Change in attitudes reflect societal ills

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I’m like a lot of people these days, getting vicarious kicks reading some of the bizarre and fringe takes on the items of the day that show up on the Internet.

One of my favorite sites is twitchy.com, where a lot of the most inane, or hateful, or disgusting things found on Twitter are examined and rightly mocked.

Facebook also has its share of pedantic trollery, since it’s easy to take a stand for your pet cause and spew hate when you’re behind the wall of electronics. But that’s about the extent of my forays into the social morass.

There’s other stuff out there, like tumblr, Snapchat and Instagram, but I only can keep up with one or two. That’s not a problem, though, as inevitably, one of the other areas will spill into my little world.

The last time it did, last week, actually, was a missive culled from tumblr that someone very close to me reposted, with the comments that the writer really was right. The subject of the missive was an admonishment of all adults who had children, saying that expecting a child to be productive, follow the rules of the house, help provide for the home and family was a terrible thing to do.

The reasoning behind this was the hypothetical child did not ask to be born, and as such, was the responsibility of the adult until said child decided it no longer needed to be cared for. It also posited that 18 was only an arbitrary number and not a real measure of adulthood.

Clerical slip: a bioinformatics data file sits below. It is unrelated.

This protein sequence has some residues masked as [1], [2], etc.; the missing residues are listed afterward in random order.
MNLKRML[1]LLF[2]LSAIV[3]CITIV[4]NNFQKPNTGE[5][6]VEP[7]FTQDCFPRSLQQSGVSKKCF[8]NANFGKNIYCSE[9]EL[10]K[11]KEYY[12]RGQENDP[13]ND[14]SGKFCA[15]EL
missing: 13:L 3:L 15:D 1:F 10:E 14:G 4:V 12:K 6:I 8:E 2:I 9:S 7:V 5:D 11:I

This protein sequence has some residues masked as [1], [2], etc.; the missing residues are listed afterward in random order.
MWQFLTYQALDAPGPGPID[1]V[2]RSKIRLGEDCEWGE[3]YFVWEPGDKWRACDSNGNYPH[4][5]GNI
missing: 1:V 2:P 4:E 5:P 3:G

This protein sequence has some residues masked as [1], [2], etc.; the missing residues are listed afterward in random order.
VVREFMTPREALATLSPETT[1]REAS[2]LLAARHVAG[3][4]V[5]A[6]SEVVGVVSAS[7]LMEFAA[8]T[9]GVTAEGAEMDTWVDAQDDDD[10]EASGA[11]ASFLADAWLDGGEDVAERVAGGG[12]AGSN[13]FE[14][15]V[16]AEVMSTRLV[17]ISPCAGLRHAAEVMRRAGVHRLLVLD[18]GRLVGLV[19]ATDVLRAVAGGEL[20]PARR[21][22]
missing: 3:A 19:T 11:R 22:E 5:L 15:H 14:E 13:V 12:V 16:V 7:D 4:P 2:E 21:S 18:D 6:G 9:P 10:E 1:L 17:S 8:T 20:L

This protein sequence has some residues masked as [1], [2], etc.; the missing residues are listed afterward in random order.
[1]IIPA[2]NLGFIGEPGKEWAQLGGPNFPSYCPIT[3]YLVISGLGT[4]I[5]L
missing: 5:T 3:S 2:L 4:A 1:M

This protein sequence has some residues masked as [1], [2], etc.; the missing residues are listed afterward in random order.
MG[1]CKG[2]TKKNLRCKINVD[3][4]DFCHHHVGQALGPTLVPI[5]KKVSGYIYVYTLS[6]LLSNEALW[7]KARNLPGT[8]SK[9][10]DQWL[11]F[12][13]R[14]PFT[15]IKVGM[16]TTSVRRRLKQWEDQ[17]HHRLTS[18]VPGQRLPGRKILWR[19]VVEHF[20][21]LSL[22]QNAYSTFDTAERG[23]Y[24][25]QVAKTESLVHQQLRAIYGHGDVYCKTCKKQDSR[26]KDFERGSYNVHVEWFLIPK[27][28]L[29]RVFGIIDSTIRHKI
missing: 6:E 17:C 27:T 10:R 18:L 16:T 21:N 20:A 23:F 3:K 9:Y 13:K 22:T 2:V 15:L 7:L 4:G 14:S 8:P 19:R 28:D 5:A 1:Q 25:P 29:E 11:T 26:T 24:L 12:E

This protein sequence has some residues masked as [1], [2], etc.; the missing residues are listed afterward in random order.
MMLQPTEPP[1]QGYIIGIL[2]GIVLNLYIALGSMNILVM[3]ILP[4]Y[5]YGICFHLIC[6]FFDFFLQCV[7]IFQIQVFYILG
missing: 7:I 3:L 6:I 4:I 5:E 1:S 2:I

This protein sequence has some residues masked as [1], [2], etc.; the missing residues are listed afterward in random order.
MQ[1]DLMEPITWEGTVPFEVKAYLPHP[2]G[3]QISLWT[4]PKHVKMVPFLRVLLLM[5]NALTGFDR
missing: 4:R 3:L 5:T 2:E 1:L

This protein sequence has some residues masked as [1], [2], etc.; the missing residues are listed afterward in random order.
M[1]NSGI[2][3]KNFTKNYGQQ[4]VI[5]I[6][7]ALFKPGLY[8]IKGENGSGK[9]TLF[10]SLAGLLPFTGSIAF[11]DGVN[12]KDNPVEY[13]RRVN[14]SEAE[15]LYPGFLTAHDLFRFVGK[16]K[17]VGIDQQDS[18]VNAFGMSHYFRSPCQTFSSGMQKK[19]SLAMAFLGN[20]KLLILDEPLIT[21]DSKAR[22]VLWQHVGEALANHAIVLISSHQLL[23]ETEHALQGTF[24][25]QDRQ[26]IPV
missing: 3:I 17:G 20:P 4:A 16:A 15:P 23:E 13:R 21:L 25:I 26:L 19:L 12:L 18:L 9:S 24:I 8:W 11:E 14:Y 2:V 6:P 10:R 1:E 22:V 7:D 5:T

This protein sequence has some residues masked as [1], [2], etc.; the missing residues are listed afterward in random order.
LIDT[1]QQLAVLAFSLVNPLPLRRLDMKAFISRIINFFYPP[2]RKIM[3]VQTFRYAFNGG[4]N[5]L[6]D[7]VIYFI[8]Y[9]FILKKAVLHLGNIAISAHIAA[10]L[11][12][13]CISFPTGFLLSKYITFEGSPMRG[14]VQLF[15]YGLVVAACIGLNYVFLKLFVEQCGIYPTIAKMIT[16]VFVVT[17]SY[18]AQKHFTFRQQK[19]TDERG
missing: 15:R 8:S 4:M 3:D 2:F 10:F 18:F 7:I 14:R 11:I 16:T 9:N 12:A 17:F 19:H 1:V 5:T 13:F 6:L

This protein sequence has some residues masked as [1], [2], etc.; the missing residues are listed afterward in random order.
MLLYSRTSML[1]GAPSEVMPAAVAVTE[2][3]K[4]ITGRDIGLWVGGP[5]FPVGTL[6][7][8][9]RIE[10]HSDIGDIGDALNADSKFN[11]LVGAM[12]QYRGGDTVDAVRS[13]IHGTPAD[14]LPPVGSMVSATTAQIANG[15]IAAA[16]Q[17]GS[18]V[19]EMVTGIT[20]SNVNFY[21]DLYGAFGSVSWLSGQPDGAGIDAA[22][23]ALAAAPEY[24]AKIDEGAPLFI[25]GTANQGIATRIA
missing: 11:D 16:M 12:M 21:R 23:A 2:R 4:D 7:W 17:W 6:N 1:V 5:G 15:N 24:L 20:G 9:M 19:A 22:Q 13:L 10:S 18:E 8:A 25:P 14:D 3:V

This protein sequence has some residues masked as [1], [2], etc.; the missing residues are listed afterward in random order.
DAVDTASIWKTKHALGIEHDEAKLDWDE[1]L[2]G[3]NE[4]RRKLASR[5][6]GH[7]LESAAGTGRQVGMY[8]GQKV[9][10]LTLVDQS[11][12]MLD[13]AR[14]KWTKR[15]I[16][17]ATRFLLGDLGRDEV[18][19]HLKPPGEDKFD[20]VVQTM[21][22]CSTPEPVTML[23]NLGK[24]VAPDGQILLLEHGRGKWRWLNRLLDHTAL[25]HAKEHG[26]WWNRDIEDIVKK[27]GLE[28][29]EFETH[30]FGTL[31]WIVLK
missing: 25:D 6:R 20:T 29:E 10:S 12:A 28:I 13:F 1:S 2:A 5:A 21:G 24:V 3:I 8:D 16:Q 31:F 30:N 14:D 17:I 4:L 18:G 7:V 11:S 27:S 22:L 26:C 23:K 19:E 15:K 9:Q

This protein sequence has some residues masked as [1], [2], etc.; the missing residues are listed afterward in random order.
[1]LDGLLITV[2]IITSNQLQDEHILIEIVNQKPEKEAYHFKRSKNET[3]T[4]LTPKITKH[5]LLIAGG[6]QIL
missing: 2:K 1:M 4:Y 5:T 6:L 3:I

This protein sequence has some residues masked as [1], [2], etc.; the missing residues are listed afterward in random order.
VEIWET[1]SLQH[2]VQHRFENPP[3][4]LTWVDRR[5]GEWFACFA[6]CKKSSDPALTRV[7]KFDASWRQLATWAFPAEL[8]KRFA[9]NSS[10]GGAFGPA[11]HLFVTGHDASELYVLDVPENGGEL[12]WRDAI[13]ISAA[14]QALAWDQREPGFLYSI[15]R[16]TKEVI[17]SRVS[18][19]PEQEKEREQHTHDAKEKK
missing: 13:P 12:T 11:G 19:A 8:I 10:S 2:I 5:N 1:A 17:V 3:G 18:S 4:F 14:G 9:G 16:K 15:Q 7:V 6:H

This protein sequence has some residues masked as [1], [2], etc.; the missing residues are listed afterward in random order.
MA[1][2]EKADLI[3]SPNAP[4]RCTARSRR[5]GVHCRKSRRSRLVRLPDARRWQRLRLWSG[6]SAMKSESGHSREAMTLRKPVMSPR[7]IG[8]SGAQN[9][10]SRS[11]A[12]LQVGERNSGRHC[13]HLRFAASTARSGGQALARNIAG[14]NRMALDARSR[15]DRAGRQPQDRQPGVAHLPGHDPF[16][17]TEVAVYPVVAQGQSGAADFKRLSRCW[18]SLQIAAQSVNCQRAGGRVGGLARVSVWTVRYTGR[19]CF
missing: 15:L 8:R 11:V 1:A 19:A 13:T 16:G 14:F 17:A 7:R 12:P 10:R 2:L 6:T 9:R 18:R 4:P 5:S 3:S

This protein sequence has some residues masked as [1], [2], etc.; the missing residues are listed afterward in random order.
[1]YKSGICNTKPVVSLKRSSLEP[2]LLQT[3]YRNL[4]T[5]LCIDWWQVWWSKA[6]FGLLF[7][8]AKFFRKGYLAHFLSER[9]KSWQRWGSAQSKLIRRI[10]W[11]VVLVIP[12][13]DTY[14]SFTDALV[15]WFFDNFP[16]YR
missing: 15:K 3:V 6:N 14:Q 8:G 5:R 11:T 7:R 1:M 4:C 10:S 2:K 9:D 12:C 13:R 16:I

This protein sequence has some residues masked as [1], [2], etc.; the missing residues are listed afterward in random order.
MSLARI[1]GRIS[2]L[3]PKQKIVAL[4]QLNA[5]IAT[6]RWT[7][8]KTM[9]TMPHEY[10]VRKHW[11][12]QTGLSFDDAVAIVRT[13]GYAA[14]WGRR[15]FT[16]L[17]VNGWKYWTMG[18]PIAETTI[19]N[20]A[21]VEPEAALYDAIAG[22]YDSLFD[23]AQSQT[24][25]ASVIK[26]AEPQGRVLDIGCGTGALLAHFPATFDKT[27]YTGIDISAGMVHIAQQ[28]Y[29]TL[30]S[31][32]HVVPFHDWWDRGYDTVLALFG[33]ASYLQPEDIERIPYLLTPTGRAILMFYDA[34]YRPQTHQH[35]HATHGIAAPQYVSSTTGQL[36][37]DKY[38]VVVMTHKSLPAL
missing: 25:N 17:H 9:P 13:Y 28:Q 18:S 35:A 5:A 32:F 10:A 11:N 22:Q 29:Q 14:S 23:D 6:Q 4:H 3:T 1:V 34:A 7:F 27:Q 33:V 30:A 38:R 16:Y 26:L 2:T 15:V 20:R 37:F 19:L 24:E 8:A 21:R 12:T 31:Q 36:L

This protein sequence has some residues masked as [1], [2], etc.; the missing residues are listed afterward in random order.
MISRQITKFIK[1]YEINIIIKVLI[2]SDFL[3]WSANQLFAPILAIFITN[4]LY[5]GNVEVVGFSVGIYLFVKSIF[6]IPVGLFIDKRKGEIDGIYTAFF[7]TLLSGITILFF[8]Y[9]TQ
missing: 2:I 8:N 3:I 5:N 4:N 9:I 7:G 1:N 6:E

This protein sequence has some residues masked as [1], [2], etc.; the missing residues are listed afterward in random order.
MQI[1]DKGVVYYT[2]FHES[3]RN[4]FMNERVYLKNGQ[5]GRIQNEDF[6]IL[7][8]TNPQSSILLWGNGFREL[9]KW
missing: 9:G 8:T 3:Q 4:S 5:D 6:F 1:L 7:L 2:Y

There was more along this vein, but it only served to aggravate me. It also had me thinking about how someone could come to this belief, which led me to society.

When society decided that children needed more coddling, focusing on feelings and self-worth instead of instilling a moral code, life skills and nurturing abilities, it created a class of people who believe that they’re owed any and everything — the common phrase being “it’s my right.”

What’s missing here is that rights only are instilled by our Creator, and determined by Him, not by the people who want those rights. What’s also missing is the contribution of responsibility of the troll.

There’s another missing element, and that is of relationships. With few exceptions, parents have children out of love. That love is passed on, generation after generation, which is how society came to be. That is the legacy that should be the focus of children as they grow: love. Not need, not hate, not rights or avoiding responsibility.

Love.

•While on the subject of bizarre trains of thought, this week’s Headline of Note comes from Fox and down under, and begs the question, “Why?”

Woman obsessed with 'body modification' tattoos eyeballs blue.

This is part of an ongoing “transformation” of a woman, who has sunk more than $8,000 into things like a tongue split, pointy ears and lots of tattoos.

Even if not perfect in the eyes of those beauty- or fashion-conscious, your body — more importantly, your self — is a gift, and is perfect no matter how it looks.

I believe it’s more important to look inside than outside.

Tony Farkas is publisher of the Madisonville Meteor.

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